Fewer Mainers are middle class than 50 years ago, exacerbating the income gap in the state’s metropolitan areas where costs and inflation pressures vary.
In Maine, a couple making $39,000 before taxes would be middle income in the Lewiston-Auburn and Bangor metropolitan areas, according to a Pew Research commentary released Wednesday about major trends shaping 2022. But they would be lower income in Portland-South Portland, where the middle-income level begins at $41,000.
Upper income starts at $115,000 in pay in Lewiston-Auburn and Bangor — representing 12 percent of the population in each area. But that is still considered middle-income in Portland-South Portland, where upper-income earnings start at $125,000.
Nationally, only 50 percent of Americans were middle class in 2021 compared with 61 percent in 1971. At the same time, the median incomes for upper-class households rose considerably faster than those for middle- and lower-income households, with 21 percent of households considered upper-class compared with 14 percent five decades ago.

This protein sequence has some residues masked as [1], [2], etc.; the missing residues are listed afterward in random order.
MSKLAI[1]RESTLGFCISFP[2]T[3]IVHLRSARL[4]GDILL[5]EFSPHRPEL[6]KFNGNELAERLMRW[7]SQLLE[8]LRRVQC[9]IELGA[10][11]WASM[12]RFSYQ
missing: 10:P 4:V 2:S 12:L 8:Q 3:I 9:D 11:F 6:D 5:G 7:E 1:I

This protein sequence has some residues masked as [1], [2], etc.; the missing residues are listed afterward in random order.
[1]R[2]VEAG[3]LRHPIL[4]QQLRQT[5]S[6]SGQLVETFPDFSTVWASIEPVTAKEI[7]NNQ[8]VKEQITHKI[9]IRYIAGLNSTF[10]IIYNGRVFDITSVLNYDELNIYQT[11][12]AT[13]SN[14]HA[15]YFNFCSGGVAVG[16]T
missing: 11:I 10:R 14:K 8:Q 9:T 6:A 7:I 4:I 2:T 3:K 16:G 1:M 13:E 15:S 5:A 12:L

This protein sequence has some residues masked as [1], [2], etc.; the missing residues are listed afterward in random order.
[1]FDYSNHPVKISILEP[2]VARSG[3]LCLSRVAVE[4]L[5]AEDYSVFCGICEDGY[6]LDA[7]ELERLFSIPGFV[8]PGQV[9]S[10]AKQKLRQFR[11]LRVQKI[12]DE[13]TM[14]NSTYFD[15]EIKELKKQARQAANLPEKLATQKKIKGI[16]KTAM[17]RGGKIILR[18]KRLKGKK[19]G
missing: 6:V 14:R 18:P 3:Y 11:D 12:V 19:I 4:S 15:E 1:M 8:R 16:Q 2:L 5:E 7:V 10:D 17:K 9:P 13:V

The median pay of middle-income American households in 2020 was 50 percent higher than in 1970 — just over $90,000 compared with approximately $60,000, as measured in 2020 dollars. The gains were realized slowly, Pew said, but for the most part they grew steadily, except for the period from 2000 to 2010 when incomes fell across the board.
The median pay for lower-income households across the nation has grown more slowly than that of middle-income households over the past 50 years. Along with that, the share of U.S. income held by the middle class is shrinking along with the number of those households. In 1970, they held 62 percent of aggregate U.S. income, but that fell to 42 percent in 2020.
Upper-income households increased their share of the country’s income from 29 percent in 1970 to 50 percent in 2020 while lower-income households saw their share nudge down from 10 percent to 8 percent.